Finally found it! Took 15min.
The solution is beautiful
@Caren. Yes you use the b-file!!
antroplaza antroplaza 2/28/2019 01:28
I think that I find solution,but later a was confused by comments that the simple move is not right.So I check again and again.It is a nice problem and woke up earli and find something that I think is a solution.Thank you for such interactive agenda.Antroplaza.Lazar Crkvenjakov .Serbia,Vojvodina,Banat.
houdiman houdiman 2/28/2019 01:15
Well well well!!
How to refute this move!
It's. Ra2!!
lajosarpad lajosarpad 2/28/2019 09:46

It can be decrypted using a rainbow table ;)
Caern Caern 2/28/2019 04:58
It took three hours spread over three days and a lot of lost sleep. I got lost in the incorrect Bd4 quagmire for a while in the middle until I found the refutation to my refutation of the refutation. What helped me was realizing I hated the a8 rook, which got in the way in both directions. The key (for the most elegant variation) is the B file.
lollycopter lollycopter 2/28/2019 03:49
What a devil of a beautiful problem - after posting my previous reply, I realised I currently still have the same idea as before but had made a silly (small?) blunder with the first part of my answer. So, here are two more hashed solutions (there's a few but it's all on the same theme) while we're still quadruple-checking before Vishy's analysis is released : e3ee00b9e0cc763c39dea4aaac216e45 and 6675b399fa79ed5ea3c9bcb1f528bc74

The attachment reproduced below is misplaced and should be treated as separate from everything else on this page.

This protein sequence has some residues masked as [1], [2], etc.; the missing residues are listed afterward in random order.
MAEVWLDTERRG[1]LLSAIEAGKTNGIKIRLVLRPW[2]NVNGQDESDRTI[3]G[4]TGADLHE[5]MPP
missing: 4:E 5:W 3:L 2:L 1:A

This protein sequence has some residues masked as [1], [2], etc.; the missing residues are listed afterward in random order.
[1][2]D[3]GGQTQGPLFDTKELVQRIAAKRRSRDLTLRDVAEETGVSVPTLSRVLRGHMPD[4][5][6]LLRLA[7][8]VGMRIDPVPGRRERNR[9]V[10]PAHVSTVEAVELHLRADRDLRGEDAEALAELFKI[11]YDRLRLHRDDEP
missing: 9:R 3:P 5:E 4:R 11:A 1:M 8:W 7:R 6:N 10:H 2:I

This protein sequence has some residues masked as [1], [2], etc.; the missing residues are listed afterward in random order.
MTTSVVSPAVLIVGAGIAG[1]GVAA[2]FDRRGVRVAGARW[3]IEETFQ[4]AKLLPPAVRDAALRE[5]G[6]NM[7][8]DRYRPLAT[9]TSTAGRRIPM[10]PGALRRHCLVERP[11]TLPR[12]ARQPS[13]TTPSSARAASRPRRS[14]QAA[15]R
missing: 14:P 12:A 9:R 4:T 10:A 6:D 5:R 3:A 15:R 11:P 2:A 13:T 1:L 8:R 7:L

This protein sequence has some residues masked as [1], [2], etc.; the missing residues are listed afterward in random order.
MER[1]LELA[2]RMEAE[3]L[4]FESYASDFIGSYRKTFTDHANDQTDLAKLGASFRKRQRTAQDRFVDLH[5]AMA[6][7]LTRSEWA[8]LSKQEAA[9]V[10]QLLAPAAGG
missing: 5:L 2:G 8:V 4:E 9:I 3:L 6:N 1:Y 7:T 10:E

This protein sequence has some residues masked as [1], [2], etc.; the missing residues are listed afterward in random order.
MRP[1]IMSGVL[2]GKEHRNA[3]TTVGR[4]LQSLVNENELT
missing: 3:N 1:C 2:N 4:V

bondjamesbond bondjamesbond 2/28/2019 02:27
Took me an hour and only after seeing Bd4 comment. :(
olegolive olegolive 2/27/2019 11:39
Got it. Tough nut to crack. 3 sessions. Had to sleep over twice. So happy to figure it out !!!
JimNvegas JimNvegas 2/27/2019 10:22
Those thinking the bishop move is the answer need to go back to the drawing board. I will almost bet those claiming they found it immediately are wrong also. I showed it to other players that THOUGHT they seen the answer immediately only to be shot down by one move they weren't expecting by black. As requested I wont give the answer here but know for a fact my answer is correct. Still I want to see Anands answer just in case there are two solutions to it.
ib0b ib0b 2/27/2019 09:18
3min, easy
Zvi Mendlowitz Zvi Mendlowitz 2/27/2019 07:44
For those who enjoyed this problem, I would like to offer another 3-mover by Marin:

lollycopter lollycopter 2/27/2019 05:58
Okay this one has lured me to a new account here! On and off, I've spent more than a day on this so fingers crossed it's correct after too many earlier failed attempts. MD5 hash of the solutions I could come up with in the format of 1. _ _ 2. _ _ 3. _# without a trailing new line character: ec5e9f5d46d60aa8c06c286c69fd1572 or e75befd48bfe175f5b544db312940b00 - I hope this didn't give it away??